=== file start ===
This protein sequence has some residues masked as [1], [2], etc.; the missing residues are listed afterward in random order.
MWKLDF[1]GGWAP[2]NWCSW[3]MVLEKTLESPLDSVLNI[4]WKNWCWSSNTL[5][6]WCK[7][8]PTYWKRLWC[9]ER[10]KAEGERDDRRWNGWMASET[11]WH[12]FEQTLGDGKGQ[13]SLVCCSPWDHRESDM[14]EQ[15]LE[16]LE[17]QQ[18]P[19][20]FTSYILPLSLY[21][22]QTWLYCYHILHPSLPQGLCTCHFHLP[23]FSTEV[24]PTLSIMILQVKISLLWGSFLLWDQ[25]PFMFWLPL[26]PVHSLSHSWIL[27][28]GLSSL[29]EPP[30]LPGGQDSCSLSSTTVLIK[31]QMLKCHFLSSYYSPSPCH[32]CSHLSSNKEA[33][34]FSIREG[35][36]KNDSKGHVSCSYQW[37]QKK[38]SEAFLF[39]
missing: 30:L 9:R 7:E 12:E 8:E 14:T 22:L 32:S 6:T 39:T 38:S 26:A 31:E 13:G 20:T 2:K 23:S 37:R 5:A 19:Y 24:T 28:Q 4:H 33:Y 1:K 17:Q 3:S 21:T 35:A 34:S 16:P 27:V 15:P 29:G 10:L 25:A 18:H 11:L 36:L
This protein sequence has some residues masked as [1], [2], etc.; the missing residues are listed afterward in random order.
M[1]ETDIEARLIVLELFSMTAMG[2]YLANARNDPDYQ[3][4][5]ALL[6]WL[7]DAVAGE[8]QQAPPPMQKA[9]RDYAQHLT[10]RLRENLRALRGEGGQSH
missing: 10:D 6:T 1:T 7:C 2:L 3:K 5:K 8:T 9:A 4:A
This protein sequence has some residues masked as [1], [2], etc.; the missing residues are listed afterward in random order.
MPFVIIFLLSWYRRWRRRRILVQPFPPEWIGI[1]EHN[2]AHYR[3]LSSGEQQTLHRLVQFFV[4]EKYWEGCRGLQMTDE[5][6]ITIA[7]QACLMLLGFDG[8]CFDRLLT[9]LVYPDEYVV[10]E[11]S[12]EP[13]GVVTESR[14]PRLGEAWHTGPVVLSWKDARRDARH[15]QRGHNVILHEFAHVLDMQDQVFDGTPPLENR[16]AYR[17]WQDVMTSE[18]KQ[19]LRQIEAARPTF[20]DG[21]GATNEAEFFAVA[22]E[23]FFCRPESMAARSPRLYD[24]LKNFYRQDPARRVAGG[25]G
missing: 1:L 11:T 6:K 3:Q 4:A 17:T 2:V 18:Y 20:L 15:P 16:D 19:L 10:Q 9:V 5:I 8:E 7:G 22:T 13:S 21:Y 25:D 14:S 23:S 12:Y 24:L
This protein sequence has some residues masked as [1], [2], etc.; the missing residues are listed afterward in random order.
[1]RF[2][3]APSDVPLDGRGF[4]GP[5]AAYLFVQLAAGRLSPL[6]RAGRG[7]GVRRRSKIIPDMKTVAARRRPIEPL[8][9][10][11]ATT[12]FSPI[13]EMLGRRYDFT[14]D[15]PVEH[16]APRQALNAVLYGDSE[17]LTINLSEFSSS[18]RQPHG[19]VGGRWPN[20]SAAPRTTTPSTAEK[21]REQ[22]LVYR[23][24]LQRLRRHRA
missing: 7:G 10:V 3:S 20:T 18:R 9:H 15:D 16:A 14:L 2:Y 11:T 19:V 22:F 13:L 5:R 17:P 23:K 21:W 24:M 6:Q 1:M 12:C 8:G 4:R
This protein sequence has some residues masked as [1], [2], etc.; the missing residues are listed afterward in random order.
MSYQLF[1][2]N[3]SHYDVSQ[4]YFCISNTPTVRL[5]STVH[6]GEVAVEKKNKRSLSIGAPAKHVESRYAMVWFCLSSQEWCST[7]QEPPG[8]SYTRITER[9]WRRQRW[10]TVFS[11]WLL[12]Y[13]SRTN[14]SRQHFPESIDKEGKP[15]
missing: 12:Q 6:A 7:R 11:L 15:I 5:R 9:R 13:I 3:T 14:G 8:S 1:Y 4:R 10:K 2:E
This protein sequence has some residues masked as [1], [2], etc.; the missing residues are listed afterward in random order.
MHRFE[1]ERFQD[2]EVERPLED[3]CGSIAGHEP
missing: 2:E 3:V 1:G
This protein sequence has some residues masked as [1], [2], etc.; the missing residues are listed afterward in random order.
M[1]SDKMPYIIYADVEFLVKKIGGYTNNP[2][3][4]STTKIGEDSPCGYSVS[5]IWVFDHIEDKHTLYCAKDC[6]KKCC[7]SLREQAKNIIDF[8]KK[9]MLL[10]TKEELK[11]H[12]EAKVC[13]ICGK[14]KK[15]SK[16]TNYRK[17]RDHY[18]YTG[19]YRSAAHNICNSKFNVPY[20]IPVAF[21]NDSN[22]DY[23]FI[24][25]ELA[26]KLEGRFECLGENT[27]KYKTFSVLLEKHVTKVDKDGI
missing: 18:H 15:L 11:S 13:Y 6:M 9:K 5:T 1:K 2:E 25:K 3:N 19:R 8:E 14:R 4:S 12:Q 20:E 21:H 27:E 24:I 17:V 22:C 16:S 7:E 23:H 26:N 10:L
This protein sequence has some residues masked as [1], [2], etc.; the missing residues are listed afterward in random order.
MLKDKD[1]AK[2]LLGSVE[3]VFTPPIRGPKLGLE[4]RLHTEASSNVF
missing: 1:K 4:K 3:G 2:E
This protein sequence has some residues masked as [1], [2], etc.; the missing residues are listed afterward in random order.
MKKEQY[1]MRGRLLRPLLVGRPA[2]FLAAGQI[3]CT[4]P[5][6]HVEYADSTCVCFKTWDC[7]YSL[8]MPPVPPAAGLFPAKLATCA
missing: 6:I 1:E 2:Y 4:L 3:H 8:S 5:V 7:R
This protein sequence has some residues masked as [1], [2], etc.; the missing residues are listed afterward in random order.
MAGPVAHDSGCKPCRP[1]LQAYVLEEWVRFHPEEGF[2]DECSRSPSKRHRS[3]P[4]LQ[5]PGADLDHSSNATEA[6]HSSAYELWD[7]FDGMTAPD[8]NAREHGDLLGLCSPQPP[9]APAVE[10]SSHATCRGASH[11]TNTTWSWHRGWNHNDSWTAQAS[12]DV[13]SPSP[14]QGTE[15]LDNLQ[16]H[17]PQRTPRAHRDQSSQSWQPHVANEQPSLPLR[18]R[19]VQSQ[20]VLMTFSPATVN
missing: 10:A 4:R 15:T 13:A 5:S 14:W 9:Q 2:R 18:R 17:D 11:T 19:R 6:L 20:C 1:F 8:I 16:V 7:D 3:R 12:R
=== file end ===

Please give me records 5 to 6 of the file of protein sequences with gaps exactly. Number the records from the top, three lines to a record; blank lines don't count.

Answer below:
This protein sequence has some residues masked as [1], [2], etc.; the missing residues are listed afterward in random order.
MSYQLF[1][2]N[3]SHYDVSQ[4]YFCISNTPTVRL[5]STVH[6]GEVAVEKKNKRSLSIGAPAKHVESRYAMVWFCLSSQEWCST[7]QEPPG[8]SYTRITER[9]WRRQRW[10]TVFS[11]WLL[12]Y[13]SRTN[14]SRQHFPESIDKEGKP[15]
missing: 12:Q 6:A 7:R 11:L 15:I 5:R 9:R 13:I 3:T 14:G 8:S 1:Y 4:R 10:K 2:E
This protein sequence has some residues masked as [1], [2], etc.; the missing residues are listed afterward in random order.
MHRFE[1]ERFQD[2]EVERPLED[3]CGSIAGHEP
missing: 2:E 3:V 1:G